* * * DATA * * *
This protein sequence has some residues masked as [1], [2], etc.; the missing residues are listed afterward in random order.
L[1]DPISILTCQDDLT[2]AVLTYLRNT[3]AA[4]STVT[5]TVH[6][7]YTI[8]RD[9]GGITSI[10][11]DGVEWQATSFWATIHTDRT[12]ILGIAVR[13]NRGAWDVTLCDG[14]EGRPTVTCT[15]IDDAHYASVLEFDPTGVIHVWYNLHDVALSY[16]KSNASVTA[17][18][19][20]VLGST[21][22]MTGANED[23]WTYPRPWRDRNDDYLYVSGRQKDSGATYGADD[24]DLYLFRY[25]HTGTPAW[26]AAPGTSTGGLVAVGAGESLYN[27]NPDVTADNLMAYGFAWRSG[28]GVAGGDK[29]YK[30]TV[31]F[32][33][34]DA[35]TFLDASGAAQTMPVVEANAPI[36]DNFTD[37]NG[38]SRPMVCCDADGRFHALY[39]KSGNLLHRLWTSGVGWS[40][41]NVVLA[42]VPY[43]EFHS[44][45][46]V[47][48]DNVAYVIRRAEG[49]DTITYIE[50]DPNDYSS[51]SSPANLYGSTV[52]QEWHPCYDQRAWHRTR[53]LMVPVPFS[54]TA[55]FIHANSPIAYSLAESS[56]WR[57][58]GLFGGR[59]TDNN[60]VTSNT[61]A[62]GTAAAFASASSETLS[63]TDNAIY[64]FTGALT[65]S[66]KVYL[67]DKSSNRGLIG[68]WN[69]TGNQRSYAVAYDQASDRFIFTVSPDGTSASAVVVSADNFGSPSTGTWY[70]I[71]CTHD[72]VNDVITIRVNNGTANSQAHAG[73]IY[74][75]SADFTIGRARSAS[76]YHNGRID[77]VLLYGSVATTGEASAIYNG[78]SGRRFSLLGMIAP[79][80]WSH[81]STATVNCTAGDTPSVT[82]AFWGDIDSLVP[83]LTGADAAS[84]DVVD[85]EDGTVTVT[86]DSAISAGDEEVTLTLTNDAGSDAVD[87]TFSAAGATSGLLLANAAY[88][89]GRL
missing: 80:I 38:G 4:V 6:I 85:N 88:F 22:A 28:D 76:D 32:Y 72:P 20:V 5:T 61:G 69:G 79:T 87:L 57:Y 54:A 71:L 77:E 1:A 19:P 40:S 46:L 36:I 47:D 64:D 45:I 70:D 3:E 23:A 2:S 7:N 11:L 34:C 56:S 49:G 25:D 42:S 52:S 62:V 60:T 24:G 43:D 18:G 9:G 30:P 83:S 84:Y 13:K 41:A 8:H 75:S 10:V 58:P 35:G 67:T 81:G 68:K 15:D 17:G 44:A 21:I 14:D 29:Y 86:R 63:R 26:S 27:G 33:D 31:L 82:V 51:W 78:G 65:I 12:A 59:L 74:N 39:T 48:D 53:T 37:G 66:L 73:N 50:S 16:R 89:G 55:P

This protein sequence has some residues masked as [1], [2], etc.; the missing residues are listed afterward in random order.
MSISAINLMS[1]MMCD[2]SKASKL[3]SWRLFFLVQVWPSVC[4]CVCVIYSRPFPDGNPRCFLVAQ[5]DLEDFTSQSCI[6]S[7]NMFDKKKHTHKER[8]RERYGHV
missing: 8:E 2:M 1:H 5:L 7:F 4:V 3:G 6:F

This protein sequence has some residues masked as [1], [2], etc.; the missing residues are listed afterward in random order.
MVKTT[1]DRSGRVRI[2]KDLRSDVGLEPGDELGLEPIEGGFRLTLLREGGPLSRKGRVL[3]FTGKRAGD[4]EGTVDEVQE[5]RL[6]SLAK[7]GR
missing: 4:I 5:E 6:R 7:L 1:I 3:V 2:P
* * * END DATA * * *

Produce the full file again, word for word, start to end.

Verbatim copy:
This protein sequence has some residues masked as [1], [2], etc.; the missing residues are listed afterward in random order.
L[1]DPISILTCQDDLT[2]AVLTYLRNT[3]AA[4]STVT[5]TVH[6][7]YTI[8]RD[9]GGITSI[10][11]DGVEWQATSFWATIHTDRT[12]ILGIAVR[13]NRGAWDVTLCDG[14]EGRPTVTCT[15]IDDAHYASVLEFDPTGVIHVWYNLHDVALSY[16]KSNASVTA[17][18][19][20]VLGST[21][22]MTGANED[23]WTYPRPWRDRNDDYLYVSGRQKDSGATYGADD[24]DLYLFRY[25]HTGTPAW[26]AAPGTSTGGLVAVGAGESLYN[27]NPDVTADNLMAYGFAWRSG[28]GVAGGDK[29]YK[30]TV[31]F[32][33][34]DA[35]TFLDASGAAQTMPVVEANAPI[36]DNFTD[37]NG[38]SRPMVCCDADGRFHALY[39]KSGNLLHRLWTSGVGWS[40][41]NVVLA[42]VPY[43]EFHS[44][45][46]V[47][48]DNVAYVIRRAEG[49]DTITYIE[50]DPNDYSS[51]SSPANLYGSTV[52]QEWHPCYDQRAWHRTR[53]LMVPVPFS[54]TA[55]FIHANSPIAYSLAESS[56]WR[57][58]GLFGGR[59]TDNN[60]VTSNT[61]A[62]GTAAAFASASSETLS[63]TDNAIY[64]FTGALT[65]S[66]KVYL[67]DKSSNRGLIG[68]WN[69]TGNQRSYAVAYDQASDRFIFTVSPDGTSASAVVVSADNFGSPSTGTWY[70]I[71]CTHD[72]VNDVITIRVNNGTANSQAHAG[73]IY[74][75]SADFTIGRARSAS[76]YHNGRID[77]VLLYGSVATTGEASAIYNG[78]SGRRFSLLGMIAP[79][80]WSH[81]STATVNCTAGDTPSVT[82]AFWGDIDSLVP[83]LTGADAAS[84]DVVD[85]EDGTVTVT[86]DSAISAGDEEVTLTLTNDAGSDAVD[87]TFSAAGATSGLLLANAAY[88][89]GRL
missing: 80:I 38:G 4:V 6:I 85:N 88:F 22:A 28:D 76:D 32:Y 72:P 20:V 5:T 61:G 69:G 79:T 87:L 57:Y 54:A 71:L 77:E 1:A 19:P 40:S 46:L 36:I 47:D 64:D 45:I 70:D 3:E 23:A 2:S 7:N 11:L 34:C 56:S 49:G 25:D 42:S 52:S 62:V 60:T 24:G 43:D 18:G 9:G 30:P 83:S 84:Y 13:K 41:A 8:H 75:S 10:V 58:P 35:G 67:T 81:G 68:K 15:D 17:G 44:A 21:I 14:D 29:Y 86:R 63:R 26:S 27:G 33:D 31:L 82:V 51:W 78:G 65:I 12:A 59:L 74:N 39:T 48:D 53:T 37:G 66:L 73:N 50:S 16:R 89:G 55:P

This protein sequence has some residues masked as [1], [2], etc.; the missing residues are listed afterward in random order.
MSISAINLMS[1]MMCD[2]SKASKL[3]SWRLFFLVQVWPSVC[4]CVCVIYSRPFPDGNPRCFLVAQ[5]DLEDFTSQSCI[6]S[7]NMFDKKKHTHKER[8]RERYGHV
missing: 8:E 2:M 1:H 5:L 7:F 4:V 3:G 6:F

This protein sequence has some residues masked as [1], [2], etc.; the missing residues are listed afterward in random order.
MVKTT[1]DRSGRVRI[2]KDLRSDVGLEPGDELGLEPIEGGFRLTLLREGGPLSRKGRVL[3]FTGKRAGD[4]EGTVDEVQE[5]RL[6]SLAK[7]GR
missing: 4:I 5:E 6:R 7:L 1:I 3:V 2:P